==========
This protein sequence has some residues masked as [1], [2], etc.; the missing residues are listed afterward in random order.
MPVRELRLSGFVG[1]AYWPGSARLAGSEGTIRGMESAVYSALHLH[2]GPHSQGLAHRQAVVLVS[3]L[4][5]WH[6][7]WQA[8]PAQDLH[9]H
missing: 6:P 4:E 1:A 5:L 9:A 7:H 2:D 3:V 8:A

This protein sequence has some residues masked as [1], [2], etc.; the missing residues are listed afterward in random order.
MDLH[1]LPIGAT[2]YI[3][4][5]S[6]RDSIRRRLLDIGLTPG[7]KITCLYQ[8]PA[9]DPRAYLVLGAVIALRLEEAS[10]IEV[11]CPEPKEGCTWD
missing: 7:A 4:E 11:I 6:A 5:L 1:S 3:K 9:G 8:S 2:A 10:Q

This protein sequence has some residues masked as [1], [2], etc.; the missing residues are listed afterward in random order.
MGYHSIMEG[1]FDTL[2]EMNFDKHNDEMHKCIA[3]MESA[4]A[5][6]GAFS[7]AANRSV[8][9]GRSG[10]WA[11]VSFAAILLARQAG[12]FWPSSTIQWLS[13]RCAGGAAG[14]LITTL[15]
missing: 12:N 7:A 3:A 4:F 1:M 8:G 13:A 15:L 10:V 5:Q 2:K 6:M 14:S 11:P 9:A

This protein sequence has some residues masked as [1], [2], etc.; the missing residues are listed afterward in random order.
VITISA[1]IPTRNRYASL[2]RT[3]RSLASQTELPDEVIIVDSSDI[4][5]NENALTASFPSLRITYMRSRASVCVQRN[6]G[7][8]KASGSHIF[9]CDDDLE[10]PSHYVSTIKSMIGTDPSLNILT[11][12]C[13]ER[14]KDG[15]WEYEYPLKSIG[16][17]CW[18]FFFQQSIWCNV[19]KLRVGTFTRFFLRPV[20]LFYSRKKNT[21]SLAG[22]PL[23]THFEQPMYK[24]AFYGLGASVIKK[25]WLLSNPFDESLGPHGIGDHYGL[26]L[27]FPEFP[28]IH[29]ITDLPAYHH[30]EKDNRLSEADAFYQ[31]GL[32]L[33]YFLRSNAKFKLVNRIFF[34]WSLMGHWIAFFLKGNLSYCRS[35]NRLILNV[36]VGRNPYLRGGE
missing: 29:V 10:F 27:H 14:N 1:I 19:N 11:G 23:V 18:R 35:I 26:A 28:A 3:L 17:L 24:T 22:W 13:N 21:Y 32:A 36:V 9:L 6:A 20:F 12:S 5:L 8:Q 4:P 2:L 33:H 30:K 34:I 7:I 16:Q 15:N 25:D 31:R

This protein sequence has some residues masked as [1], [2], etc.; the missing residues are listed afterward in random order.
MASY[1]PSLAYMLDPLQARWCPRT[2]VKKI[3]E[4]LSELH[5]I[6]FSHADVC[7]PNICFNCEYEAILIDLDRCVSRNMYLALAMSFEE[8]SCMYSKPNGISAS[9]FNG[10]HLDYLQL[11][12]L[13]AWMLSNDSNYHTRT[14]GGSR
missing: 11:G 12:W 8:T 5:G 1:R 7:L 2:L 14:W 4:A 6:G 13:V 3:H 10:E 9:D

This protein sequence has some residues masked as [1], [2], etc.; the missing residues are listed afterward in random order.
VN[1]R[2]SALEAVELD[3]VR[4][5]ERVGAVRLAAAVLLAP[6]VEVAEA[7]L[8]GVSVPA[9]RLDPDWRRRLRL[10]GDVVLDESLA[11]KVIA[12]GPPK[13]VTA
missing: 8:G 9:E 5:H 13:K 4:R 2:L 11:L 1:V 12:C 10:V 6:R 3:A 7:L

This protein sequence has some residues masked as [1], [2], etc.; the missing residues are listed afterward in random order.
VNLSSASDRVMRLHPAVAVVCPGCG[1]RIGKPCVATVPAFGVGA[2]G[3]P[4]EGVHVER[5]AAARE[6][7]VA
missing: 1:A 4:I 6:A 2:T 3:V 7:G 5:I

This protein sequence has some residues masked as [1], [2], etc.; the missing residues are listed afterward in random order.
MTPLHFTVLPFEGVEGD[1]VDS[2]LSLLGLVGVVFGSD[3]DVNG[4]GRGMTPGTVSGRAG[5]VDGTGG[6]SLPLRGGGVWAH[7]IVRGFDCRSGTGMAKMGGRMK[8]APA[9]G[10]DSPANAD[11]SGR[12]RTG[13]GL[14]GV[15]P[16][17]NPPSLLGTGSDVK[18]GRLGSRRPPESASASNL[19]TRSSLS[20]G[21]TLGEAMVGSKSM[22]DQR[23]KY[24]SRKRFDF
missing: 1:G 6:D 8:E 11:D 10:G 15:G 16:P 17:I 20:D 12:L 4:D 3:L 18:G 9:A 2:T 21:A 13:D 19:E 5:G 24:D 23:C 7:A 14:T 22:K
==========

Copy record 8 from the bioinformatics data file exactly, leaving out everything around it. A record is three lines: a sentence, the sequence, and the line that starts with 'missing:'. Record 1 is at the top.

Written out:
This protein sequence has some residues masked as [1], [2], etc.; the missing residues are listed afterward in random order.
MTPLHFTVLPFEGVEGD[1]VDS[2]LSLLGLVGVVFGSD[3]DVNG[4]GRGMTPGTVSGRAG[5]VDGTGG[6]SLPLRGGGVWAH[7]IVRGFDCRSGTGMAKMGGRMK[8]APA[9]G[10]DSPANAD[11]SGR[12]RTG[13]GL[14]GV[15]P[16][17]NPPSLLGTGSDVK[18]GRLGSRRPPESASASNL[19]TRSSLS[20]G[21]TLGEAMVGSKSM[22]DQR[23]KY[24]SRKRFDF
missing: 1:G 6:D 8:E 11:D 10:G 15:G 16:P 17:I 20:D 12:L 4:D 3:L 18:G 9:A 2:T 21:A 13:D 19:E 5:G 24:D 23:C 7:A 14:T 22:K